Thirty-two years later, the suspect in the case awaits his verdict in a second trial, as Jana G. Pruden reports in the Globe and Mail. Today, the Derksens reflect on their decision to forgive, to let go, and to face the light.

They admit it’s strange that the man at the heart of their story somehow doesn’t play a bigger role, but yet he is nearly invisible. Through the years, they have come to know that their forgiveness must be offenderless. They have fought so hard to keep him from destroying their lives, that in some ways it is not really about him at all.

Read the story

In the 1970s, It Was The Police That Made Made Detroit’s Streets Deadly

A man named Carl Ingram told the council that police officers had forced his fiancée to strip during an illegal search on December 7. “There ain’t no man hiding in her clothes!” he said. “If I had had a gun, I sure enough would have used it.” John Reynolds, the chair of a city task force dedicated to improving police-community relations, testified that his son had been stopped and beaten by police on New Year’s Eve. Kenneth Cockrel called on Mayor Gribbs to remove Nichols from his post and shut down STRESS.

But as with more recent debates over initiatives like stop and frisk, police brass countered with reams of crime statistics. The purpose of STRESS was to reduce robberies, they insisted, and the unit had been a resounding success. During their first year on the job, STRESS officers made 2,496 arrests and seized 600 guns. Robberies were down for the first time in a decade—by nearly 30 percent in two years.

Officers, meanwhile, discovered that killing unarmed civilians was a badge of honor within the department. “I was still lauded for what I was doing, even after the community started to get heavy on STRESS,” Peterson recalled. “They were happy with me. Whenever I shot someone, I would have to go to headquarters to fill out a report and the guys would cheer me when I walked in. The brass… went out of its way to encourage me. I was a proud boy, you know? I was the fair-haired boy—as long as everything worked their way. Who doesn’t like to be the fair-haired boy? Who doesn’t like applause?”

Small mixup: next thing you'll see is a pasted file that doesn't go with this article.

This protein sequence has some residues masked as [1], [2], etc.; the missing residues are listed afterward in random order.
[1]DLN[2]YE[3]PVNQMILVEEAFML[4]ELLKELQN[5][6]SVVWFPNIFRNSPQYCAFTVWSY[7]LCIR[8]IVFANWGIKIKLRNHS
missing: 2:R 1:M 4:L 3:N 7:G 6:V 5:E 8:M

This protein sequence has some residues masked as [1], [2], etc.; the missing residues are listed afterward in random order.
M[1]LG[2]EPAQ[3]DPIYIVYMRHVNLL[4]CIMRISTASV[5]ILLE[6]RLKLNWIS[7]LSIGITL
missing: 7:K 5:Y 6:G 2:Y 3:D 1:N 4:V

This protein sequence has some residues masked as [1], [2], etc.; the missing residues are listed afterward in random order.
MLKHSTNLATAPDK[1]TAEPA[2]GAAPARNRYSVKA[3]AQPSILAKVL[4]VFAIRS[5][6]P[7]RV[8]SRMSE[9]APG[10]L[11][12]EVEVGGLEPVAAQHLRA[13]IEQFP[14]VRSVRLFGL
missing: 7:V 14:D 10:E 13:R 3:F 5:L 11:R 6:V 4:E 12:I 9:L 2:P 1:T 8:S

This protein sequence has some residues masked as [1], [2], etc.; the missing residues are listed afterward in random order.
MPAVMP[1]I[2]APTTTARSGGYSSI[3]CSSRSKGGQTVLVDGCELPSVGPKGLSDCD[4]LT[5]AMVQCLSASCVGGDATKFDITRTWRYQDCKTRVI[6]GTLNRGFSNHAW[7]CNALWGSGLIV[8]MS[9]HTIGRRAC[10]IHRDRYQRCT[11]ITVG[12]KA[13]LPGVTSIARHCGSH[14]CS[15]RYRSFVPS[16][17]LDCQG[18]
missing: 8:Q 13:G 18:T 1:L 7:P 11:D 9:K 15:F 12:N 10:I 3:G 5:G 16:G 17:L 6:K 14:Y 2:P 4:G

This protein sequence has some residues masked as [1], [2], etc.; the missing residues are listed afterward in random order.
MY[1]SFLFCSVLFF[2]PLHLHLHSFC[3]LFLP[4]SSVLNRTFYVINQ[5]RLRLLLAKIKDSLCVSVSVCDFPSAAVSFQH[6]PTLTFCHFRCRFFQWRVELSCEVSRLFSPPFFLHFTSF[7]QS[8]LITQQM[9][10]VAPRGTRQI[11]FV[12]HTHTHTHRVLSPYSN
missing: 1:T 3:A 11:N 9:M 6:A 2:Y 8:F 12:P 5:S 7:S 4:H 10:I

In The New RepublicMark Binelli describes the years when Detroit’s black community had to not only deal with street crime, but also the police’s special street crime unit, which terrorized the innocent, murdered the unarmed, and undermined the very meaning of law and order.

Read the story

Searching for the Lost on Public Land

After the September 11 ­attacks, Interior tried to build its own data­base to track law-enforcement actions across lands managed by the National Park Service, Bureau of Land Management, U.S. Fish and Wildlife Service, and Bureau of Indian Affairs. (The Forest Service is under the Department of Agriculture.) The result, the ­Incident Management Analysis and Reporting System, is a $50 million Database to Nowhere—last year, only 14 percent of the several hundred reportable incidents were entered into it. The system is so flawed that Fish and Wildlife has said no thanks and refuses to use it.

That leaves the only estimates to civilians and conspiracy theorists. Aficionados of the vanished believe that at least 1,600 people, and perhaps many times that number, ­remain missing on public lands under circumstances that defy easy explanation.

People regularly disappear on America’s 640 million acres of national forests, national parks, and Bureau of Land Management property. The disappearance of an 18-year old runner in Colorado sent Outside journalist Jon Billman to investigate the sheriffs, trackers, amateur detectives, and mourning families who search for the people who go missing in the wild.

Read the story

A Small Town Crushed By a Big Weight — the Military-Industrial Complex

a water tower in kentucky painted like the american flag

In a meticulously-reported piece for Oxford American, Nick Tabor explores the bungled investigation into an unsolved 1994 double murder in Oak Grove, Kentucky — a small town next to a big army base that exemplifies the military-industrial complex’s depressing effects on small-town economic development, governance, and policing.